Author: Dinah Jefferies
Published Date:September 13th 2016
Genre: Historical Fiction,
My Rating: ★ ★
Nineteen-year-old Gwendolyn Hooper is newly married to a rich and charming widower, eager to join him on his tea plantation, determined to be the perfect wife and mother.
But life in Ceylon is not what Gwen expected. The plantation workers are resentful, the neighbours treacherous. And there are clues to the past - a dusty trunk of dresses, an overgrown gravestone in the grounds - that her husband refuses to discuss.
Just as Gwen finds her feet, disaster strikes. She faces a terrible choice, hiding the truth from almost everyone, but a secret this big can't stay buried forever . . .
"Sometimes events spiral out of control in ways we cannot foresee. It isn't necessarily a case for blame, but for realizing that even a slight lack of judiciousness can trigger something terrible."
Gwen is a young bride who is now the second wife to Laurence who’s last wife who sadly past away. She is an outsider at first in the India Tea plantation, but as time goes on and she starts exploring and getting a hand of managing the house she starts to feel at home. I think this would have happened sooner though if Laurence’s sister Verity hadn’t been around so much causing problems.
With Gwen having arguments with not only McGregor and the Appu about how things should be done around the house and where exactly her place is, things get a bit tense at times. But with the help of Laurence and with Verity occasionally leaving Gwen is able to pursue her own interests especially after the baby is born. This causes problem of its own though when Gwen thinks something awful has happened to her causing her much heartache that could have all been avoided if some investigating or questioning had been done.
"Though she was scared, Gwen pitied the men, and feared McGregor's pursuit of them, but while the workers' wretched poverty moved her to tears, she realized that to Verity, they were to poor and insignificant to matter."
Now I feel like I also must talk about Verity, because the feelings I have towards her have gone from pity, to shame, worry to anger more times then I cared to keep track of. She is a truly awful sibling who should have been put in her place far earlier. All she cared about was making sure what stayed hers was hers and was willing to do anything to keep it that way. I just couldn’t stand her and by the end of the book I’m glad that both Gwen and Laurence had put their foot down and said enough was enough.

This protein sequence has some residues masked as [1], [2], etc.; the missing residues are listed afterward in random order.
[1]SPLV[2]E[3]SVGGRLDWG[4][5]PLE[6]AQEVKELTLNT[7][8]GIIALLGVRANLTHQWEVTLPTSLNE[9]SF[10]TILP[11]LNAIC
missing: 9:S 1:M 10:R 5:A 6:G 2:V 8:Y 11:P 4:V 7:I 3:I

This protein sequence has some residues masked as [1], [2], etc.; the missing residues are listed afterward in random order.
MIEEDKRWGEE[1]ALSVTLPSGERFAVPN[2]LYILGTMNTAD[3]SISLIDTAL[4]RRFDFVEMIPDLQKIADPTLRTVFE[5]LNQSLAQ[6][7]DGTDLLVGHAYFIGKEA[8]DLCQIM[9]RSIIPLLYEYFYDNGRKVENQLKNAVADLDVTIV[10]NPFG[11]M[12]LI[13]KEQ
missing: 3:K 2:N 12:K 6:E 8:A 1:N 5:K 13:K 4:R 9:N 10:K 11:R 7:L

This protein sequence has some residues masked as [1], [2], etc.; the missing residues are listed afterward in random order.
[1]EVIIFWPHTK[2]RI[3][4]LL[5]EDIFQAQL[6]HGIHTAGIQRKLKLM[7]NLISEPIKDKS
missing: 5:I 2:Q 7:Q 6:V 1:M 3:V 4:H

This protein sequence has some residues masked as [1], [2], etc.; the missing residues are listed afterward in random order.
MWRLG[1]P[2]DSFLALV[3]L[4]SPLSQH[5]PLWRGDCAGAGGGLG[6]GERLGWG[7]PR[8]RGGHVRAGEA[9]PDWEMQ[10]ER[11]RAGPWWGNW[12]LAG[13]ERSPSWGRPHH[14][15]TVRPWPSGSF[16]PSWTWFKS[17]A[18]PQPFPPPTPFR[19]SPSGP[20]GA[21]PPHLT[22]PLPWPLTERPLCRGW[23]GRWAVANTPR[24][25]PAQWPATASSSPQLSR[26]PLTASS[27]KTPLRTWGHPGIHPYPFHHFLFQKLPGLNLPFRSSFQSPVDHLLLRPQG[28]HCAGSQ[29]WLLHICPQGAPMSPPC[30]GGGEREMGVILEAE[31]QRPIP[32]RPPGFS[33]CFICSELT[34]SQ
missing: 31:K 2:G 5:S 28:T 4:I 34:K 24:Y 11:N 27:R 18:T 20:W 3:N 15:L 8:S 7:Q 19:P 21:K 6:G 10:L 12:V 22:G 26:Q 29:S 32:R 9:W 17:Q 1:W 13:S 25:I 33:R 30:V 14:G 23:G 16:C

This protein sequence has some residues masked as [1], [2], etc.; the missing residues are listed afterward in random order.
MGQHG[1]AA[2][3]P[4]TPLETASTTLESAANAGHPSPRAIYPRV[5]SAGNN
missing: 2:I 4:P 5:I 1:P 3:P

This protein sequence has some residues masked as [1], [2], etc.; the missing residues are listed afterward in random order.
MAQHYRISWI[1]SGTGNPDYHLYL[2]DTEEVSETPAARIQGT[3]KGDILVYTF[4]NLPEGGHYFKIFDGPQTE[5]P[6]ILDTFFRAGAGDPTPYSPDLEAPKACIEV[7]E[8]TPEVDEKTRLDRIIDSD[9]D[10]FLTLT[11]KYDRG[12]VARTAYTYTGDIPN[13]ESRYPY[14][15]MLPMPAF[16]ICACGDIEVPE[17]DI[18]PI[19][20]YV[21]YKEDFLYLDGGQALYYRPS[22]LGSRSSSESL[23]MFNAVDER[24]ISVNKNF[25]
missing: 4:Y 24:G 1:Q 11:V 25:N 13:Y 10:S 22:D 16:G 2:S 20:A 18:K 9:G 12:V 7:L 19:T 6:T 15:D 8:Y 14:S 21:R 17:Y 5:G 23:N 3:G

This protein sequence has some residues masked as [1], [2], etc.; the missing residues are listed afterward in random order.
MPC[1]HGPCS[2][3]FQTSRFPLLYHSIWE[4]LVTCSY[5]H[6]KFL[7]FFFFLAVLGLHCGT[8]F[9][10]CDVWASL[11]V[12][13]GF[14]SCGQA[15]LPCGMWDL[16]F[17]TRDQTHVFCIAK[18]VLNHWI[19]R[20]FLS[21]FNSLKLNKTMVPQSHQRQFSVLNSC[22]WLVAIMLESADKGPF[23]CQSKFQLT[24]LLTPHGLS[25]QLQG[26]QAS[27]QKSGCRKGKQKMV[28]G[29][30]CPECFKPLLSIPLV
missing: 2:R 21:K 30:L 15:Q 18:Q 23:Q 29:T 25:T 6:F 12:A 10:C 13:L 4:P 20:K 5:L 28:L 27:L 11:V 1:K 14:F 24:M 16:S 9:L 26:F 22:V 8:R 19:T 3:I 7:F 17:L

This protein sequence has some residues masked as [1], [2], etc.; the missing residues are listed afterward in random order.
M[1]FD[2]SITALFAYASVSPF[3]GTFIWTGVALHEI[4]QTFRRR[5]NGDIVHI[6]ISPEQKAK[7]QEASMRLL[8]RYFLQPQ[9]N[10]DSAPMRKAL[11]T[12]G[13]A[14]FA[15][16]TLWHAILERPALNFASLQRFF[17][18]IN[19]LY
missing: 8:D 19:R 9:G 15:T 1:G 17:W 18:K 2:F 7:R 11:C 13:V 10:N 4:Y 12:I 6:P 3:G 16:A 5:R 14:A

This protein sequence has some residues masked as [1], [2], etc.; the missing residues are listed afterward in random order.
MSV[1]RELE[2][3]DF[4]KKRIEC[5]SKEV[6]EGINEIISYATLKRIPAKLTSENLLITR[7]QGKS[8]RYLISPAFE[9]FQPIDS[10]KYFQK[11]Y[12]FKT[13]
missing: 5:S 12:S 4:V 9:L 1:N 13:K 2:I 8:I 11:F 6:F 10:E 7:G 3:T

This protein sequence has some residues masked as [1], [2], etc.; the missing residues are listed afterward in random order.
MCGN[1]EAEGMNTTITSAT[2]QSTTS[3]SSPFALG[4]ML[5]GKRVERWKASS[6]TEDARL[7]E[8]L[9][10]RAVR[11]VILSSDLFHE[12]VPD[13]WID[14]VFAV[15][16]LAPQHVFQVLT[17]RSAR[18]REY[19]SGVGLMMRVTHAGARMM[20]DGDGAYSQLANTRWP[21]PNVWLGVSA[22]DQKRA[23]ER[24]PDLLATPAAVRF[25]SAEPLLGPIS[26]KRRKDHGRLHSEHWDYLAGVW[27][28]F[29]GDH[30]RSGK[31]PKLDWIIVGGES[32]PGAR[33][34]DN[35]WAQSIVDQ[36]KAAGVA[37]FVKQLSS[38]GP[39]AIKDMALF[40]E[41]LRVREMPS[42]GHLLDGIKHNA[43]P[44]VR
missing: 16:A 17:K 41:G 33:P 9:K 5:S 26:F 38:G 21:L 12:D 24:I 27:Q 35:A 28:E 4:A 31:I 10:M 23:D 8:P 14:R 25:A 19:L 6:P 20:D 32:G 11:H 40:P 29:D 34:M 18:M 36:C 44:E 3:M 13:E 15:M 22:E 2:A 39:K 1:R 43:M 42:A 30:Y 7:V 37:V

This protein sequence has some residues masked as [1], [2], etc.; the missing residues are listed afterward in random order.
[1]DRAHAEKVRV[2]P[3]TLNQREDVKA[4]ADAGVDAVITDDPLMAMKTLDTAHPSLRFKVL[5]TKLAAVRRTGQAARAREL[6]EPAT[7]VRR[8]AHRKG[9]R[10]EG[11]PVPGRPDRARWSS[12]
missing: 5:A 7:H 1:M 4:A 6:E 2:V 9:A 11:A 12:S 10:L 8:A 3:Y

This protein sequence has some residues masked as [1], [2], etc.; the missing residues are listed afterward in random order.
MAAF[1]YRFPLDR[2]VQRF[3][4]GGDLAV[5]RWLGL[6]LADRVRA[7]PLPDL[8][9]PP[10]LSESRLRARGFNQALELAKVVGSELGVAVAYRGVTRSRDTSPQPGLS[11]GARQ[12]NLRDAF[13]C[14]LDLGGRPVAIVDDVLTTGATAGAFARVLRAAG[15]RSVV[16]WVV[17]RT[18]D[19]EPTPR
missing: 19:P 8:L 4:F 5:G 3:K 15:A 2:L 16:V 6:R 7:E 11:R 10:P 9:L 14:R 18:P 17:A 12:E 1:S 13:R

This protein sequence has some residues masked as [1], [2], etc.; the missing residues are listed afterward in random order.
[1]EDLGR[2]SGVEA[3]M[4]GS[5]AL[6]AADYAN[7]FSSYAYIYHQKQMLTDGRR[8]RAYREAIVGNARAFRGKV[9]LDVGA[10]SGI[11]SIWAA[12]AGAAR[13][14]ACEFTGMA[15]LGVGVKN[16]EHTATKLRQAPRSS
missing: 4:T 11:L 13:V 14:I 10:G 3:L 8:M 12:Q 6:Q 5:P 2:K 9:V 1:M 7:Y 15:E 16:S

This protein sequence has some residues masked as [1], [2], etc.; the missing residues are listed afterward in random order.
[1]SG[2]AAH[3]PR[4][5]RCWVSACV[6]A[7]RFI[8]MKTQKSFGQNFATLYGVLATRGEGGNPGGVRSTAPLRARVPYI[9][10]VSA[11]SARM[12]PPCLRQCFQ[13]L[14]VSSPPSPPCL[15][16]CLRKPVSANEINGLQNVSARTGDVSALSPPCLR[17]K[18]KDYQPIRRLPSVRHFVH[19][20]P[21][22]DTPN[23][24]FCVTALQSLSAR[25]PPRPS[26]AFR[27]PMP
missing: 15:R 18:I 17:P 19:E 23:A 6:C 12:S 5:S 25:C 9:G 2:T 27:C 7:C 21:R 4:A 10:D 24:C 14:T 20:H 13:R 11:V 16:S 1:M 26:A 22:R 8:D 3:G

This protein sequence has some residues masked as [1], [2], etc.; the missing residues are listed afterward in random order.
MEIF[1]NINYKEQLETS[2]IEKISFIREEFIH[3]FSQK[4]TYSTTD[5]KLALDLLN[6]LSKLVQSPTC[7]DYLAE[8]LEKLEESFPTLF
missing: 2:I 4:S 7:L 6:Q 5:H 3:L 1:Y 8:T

"And I am your wife. It really can't go on like this. I am not prepared to spend the rest of my married life sharing my home, and I might add, my husband, with his spoiled, indulged sister."I feel like this is all I can really say about this book, without giving away the main plot points for most of the book sadly.
I’m not going to lie, I really struggled to read this book. I started out excited and liking the characters. But as time went on and most of the characters were extremely secretive and at points constantly having self pity, I struggled to keep reading. Having said that though, I did love the setting of Ceylon, India and getting to learn some about what the workers life was like (while this does focus on the British, the main character wants to become involved with helping the workers so we see that at times) I would have liked to see more about the workers though and less self pitying woe is me. But that’s beside the point.
"I believe in treating people kindly and fairly, whatever the color of their skin."
This book did have its strong suits as well. It keep things hidden for a long time, while also keeping you wanting to find out if your theory on things was correct. Something that I think also would have made this story better, is if the characters weren’t constantly leaving as soon as you started to know them. This made it hard at times to keep track of everyone and remembering if you even liked them or not. Overall this book was okay. I loved the setting, but not a fan of how drawn out everything was.
Thank you to Netgalley and the Publisher for an e-ARC of this book in exchange for my honest review.